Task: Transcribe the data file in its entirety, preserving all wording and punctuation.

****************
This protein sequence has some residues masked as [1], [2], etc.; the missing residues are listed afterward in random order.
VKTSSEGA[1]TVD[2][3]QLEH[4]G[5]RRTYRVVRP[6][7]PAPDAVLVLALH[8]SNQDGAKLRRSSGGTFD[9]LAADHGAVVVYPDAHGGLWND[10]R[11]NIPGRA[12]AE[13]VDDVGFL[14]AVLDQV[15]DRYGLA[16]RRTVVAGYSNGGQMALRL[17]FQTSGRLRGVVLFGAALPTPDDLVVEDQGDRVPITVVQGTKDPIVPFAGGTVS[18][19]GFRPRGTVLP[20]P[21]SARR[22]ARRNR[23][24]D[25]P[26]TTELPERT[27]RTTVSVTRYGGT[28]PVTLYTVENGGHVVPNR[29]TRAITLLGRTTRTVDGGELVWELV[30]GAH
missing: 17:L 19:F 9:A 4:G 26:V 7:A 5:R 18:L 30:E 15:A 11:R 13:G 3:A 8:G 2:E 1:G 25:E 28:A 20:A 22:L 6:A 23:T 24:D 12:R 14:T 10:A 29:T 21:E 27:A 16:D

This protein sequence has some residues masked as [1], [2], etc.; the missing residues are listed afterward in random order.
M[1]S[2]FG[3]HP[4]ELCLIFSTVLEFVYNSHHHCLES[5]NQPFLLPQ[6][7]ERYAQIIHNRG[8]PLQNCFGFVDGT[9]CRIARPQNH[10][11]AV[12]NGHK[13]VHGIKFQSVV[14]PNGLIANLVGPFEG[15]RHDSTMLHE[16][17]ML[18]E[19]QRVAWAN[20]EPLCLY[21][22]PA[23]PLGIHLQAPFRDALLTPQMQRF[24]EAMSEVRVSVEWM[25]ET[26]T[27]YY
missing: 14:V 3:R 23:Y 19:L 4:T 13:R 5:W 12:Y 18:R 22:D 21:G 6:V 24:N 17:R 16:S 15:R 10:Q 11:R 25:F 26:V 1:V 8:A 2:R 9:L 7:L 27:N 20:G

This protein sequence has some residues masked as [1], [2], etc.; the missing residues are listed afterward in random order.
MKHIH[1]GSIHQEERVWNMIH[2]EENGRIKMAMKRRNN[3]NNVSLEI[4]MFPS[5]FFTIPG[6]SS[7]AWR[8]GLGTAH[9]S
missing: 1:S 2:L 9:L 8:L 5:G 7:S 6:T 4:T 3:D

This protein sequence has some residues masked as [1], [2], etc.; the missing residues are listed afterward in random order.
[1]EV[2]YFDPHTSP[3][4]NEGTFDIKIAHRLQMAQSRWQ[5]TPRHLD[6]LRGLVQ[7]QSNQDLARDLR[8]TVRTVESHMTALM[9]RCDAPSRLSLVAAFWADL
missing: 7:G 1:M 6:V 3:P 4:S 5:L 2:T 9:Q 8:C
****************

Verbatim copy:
This protein sequence has some residues masked as [1], [2], etc.; the missing residues are listed afterward in random order.
VKTSSEGA[1]TVD[2][3]QLEH[4]G[5]RRTYRVVRP[6][7]PAPDAVLVLALH[8]SNQDGAKLRRSSGGTFD[9]LAADHGAVVVYPDAHGGLWND[10]R[11]NIPGRA[12]AE[13]VDDVGFL[14]AVLDQV[15]DRYGLA[16]RRTVVAGYSNGGQMALRL[17]FQTSGRLRGVVLFGAALPTPDDLVVEDQGDRVPITVVQGTKDPIVPFAGGTVS[18][19]GFRPRGTVLP[20]P[21]SARR[22]ARRNR[23][24]D[25]P[26]TTELPERT[27]RTTVSVTRYGGT[28]PVTLYTVENGGHVVPNR[29]TRAITLLGRTTRTVDGGELVWELV[30]GAH
missing: 17:L 19:F 9:A 4:G 26:V 7:A 5:R 18:L 30:E 15:A 11:R 13:G 3:A 8:G 2:E 1:G 25:E 28:A 20:A 22:L 6:A 23:T 24:D 12:R 14:T 10:A 29:T 21:E 27:A 16:D

This protein sequence has some residues masked as [1], [2], etc.; the missing residues are listed afterward in random order.
M[1]S[2]FG[3]HP[4]ELCLIFSTVLEFVYNSHHHCLES[5]NQPFLLPQ[6][7]ERYAQIIHNRG[8]PLQNCFGFVDGT[9]CRIARPQNH[10][11]AV[12]NGHK[13]VHGIKFQSVV[14]PNGLIANLVGPFEG[15]RHDSTMLHE[16][17]ML[18]E[19]QRVAWAN[20]EPLCLY[21][22]PA[23]PLGIHLQAPFRDALLTPQMQRF[24]EAMSEVRVSVEWM[25]ET[26]T[27]YY
missing: 14:V 3:R 23:Y 19:L 4:T 13:R 5:W 12:Y 18:R 22:D 21:G 6:V 24:N 17:R 16:S 15:R 10:Q 11:R 25:F 26:V 1:V 8:A 2:R 9:L 7:L 27:N 20:G

This protein sequence has some residues masked as [1], [2], etc.; the missing residues are listed afterward in random order.
MKHIH[1]GSIHQEERVWNMIH[2]EENGRIKMAMKRRNN[3]NNVSLEI[4]MFPS[5]FFTIPG[6]SS[7]AWR[8]GLGTAH[9]S
missing: 1:S 2:L 9:L 8:L 5:G 7:S 6:T 4:T 3:D

This protein sequence has some residues masked as [1], [2], etc.; the missing residues are listed afterward in random order.
[1]EV[2]YFDPHTSP[3][4]NEGTFDIKIAHRLQMAQSRWQ[5]TPRHLD[6]LRGLVQ[7]QSNQDLARDLR[8]TVRTVESHMTALM[9]RCDAPSRLSLVAAFWADL
missing: 7:G 1:M 6:V 3:P 4:S 5:L 2:T 9:Q 8:C